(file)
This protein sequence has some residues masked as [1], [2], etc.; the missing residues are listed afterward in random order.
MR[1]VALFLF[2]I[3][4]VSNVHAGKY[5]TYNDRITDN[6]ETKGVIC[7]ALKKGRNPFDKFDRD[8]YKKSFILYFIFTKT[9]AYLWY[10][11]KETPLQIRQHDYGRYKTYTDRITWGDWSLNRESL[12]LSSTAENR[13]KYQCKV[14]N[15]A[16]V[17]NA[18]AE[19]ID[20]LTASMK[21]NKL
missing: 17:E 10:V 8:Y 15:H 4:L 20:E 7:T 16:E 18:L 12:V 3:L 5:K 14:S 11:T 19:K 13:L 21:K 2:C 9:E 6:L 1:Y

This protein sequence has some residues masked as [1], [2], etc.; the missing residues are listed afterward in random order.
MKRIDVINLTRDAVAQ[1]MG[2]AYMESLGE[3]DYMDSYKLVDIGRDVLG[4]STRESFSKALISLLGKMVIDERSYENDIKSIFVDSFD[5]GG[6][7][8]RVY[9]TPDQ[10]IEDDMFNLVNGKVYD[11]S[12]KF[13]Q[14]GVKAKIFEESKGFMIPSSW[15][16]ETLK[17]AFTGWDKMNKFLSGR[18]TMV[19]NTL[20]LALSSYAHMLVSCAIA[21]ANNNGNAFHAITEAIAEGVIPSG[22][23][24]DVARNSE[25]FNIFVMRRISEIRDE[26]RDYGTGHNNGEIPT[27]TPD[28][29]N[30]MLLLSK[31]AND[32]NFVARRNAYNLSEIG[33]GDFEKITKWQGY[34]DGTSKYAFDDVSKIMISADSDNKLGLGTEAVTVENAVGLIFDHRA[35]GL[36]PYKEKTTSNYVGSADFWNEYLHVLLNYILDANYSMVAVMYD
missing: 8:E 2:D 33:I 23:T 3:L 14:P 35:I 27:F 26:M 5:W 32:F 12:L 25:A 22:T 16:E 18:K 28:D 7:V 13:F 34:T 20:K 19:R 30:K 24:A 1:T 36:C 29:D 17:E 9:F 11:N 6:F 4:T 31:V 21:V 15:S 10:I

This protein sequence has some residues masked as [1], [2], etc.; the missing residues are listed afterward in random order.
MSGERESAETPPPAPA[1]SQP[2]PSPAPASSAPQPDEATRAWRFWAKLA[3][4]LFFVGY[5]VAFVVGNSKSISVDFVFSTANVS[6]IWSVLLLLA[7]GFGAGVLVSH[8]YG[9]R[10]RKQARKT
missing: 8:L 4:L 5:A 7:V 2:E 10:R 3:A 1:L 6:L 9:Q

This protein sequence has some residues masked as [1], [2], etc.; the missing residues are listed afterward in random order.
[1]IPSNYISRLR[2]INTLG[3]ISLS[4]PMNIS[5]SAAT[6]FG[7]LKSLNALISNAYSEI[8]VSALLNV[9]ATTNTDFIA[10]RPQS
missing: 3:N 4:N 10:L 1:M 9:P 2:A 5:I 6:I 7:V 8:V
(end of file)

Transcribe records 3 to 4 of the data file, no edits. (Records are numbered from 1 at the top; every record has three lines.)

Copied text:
This protein sequence has some residues masked as [1], [2], etc.; the missing residues are listed afterward in random order.
MSGERESAETPPPAPA[1]SQP[2]PSPAPASSAPQPDEATRAWRFWAKLA[3][4]LFFVGY[5]VAFVVGNSKSISVDFVFSTANVS[6]IWSVLLLLA[7]GFGAGVLVSH[8]YG[9]R[10]RKQARKT
missing: 8:L 4:L 5:A 7:V 2:E 10:R 3:A 1:L 6:L 9:Q

This protein sequence has some residues masked as [1], [2], etc.; the missing residues are listed afterward in random order.
[1]IPSNYISRLR[2]INTLG[3]ISLS[4]PMNIS[5]SAAT[6]FG[7]LKSLNALISNAYSEI[8]VSALLNV[9]ATTNTDFIA[10]RPQS
missing: 3:N 4:N 10:L 1:M 9:P 2:A 5:I 6:I 7:V 8:V